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COVER STORY : Seriously Now, Joe . . . : Q: Did Fox chairman Joe Roth know 'Home Alone' would put his studio on top? A: Well, maybe, just a little.

February 24, 1991|ELAINE DUTKA | Elaine Dutka is a Times staff writer.

On a shelf in Joe Roth's airy, creme-colored office on the Century City lot of 20th Century Fox--an office once occupied by the legendary Darryl F. Zanuck--is a photograph taken of Roth and Tom Sherak, Fox's marketing and distribution chief, shortly after Roth was named chairman of the studio. On the photo, Sherak wrote in white ink: "Joe: May all your troubles be small . . . and all your pictures big."

Roth's troubles have not all been small and his pictures have not all been big, but considering what has happened at the once-struggling studio in the last 18 months, Roth's brief tenure has succeeded beyond anyone's expectations. In 1990, Fox doubled its share of the national box office, from 6.1% to 13.1%, climbing out of sixth place among the major studios to trail only Walt Disney and Paramount in 1990 ticket sales.

More significantly, the studio caught a wave during the second half of the year--pushed along by the first films Roth had put into production after his arrival in August, 1989--and took in $1 for every $5 earned from the rental of films in theaters throughout the U.S. and Canada. Such hits as "Die Hard 2," "Marked for Death," "Edward Scissorhands" and the colossal hit "Home Alone" propelled Fox into the No. 1 spot among all distributors--a position it has yet to relinquish during the first quarter of 1991.

John Hughes' "Home Alone," a sort of live-action version of a Roadrunner-Wile E. Coyote cartoon, hit the ground running in the No. 1 box office spot last November and didn't give it up for three months--and then only to another Fox release, "Sleeping With the Enemy." So far, "Home Alone" has grossed more than $230 million at the box office, a figure that translates into more than $100 million in film rentals to Fox. Some analysts believe the studio will match or exceed that figure when the "Home Alone" videocassette hits the market later this year.

"Home Alone" was a much-needed transfusion for a studio that had slipped into a decade-long slump that began with the departure of Alan Ladd, Jr. in 1979, and after luck ran out on a string of studio bosses. To those who call Fox's current rise a one-hit phenomenon, however, Fox can gleefully point out that it would have been the industry box-office leader during the last six months without "Home Alone."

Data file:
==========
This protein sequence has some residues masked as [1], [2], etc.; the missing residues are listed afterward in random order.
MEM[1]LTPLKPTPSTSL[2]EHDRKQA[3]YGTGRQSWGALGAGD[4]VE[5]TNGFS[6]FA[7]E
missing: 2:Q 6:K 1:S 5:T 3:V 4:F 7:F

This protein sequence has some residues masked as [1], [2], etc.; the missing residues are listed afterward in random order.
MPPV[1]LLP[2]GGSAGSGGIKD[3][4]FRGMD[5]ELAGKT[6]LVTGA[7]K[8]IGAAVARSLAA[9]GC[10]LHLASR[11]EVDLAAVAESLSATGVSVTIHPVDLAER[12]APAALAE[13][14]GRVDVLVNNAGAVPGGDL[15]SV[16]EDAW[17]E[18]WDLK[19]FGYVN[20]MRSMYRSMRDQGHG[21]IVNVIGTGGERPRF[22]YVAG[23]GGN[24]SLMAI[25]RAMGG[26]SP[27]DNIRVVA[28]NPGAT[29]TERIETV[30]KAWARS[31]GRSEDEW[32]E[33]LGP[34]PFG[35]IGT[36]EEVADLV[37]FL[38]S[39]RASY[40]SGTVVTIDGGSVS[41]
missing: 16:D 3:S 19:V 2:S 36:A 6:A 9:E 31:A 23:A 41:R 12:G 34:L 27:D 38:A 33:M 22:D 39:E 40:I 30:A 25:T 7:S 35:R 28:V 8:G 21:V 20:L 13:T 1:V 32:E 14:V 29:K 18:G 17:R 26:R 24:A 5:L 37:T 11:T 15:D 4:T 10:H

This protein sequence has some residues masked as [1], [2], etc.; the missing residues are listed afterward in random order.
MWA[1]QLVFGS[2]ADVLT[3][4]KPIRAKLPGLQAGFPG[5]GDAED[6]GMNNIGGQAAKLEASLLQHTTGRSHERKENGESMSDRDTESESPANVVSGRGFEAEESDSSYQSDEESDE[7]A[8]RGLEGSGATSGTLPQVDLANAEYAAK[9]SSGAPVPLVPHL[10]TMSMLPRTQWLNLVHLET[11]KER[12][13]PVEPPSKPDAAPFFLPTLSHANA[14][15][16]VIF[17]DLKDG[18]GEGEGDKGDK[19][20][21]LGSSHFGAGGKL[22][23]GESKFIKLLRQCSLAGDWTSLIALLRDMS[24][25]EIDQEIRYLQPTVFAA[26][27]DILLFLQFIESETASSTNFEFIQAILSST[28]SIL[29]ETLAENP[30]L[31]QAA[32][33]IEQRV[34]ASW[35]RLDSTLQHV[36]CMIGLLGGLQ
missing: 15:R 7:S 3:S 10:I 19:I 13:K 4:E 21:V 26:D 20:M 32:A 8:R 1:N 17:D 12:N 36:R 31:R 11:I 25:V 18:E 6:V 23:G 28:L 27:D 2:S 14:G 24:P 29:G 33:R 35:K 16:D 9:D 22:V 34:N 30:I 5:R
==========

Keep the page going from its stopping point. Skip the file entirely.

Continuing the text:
For Roth and Fox, "Home Alone" became the little film that could, the story of an 8-year-old boy (Macaulay Culkin) who, when mistakenly left behind by his vacationing family, terrorizes two would-be burglars. The fact that people have swarmed to the picture must have Warner Bros. executives gnashing their teeth.

"Home Alone" was a Warner Bros. project three weeks before it went into production, but the studio--reportedly skittish when asked to add another $1.5 million to the film's budget--put the movie in "turnaround": Hollywood's way of saying, "We don't know what this thing's going to do; if you want it, you can have it for what we've got in it."

Roth picked up "Home Alone" from Warner Bros. and the movie, which finally cost $18.2 million to make, is neck and neck with "Beverly Hills Cop" as the most successful comedy in history. No wonder Fox sent 21 of its top executives to Las Vegas for the recent ShoWest convention of movie exhibitors. What are heroes without shoulders to ride on?

"I felt like I was wearing a Super Bowl ring or holding up the Stanley Cup," says Roger Birnbaum, Fox's president of worldwide production. "We're no longer Sisyphus pushing the rock up the hill and having it come down on us. 'Home Alone' is our golden cushion. It's made us solvent, taken the pressure off."

Not just for this year. "Home Alone" is now a "tentpole," a template for sequels that may go on until Macaulay Culkin has kids of his own. "Home Alone 2" has already been announced, as part of a rich multi-picture package Fox has put together with John Hughes, and will probably light up the marquees this Christmas.

"Six months ago, to a person, we would have forecast that in 1991 (Fox's parent company) News Corp. would be forced to pump a couple of million dollars into the studio to step up production," says Gordon Crawford, an entertainment industry analyst with Capitol Research and Management Co., an investment-management organization. "Now it's relieved of that burden. 'Home Alone' is like an annuity . . . That's the beauty of a successful motion picture. It goes on forever."

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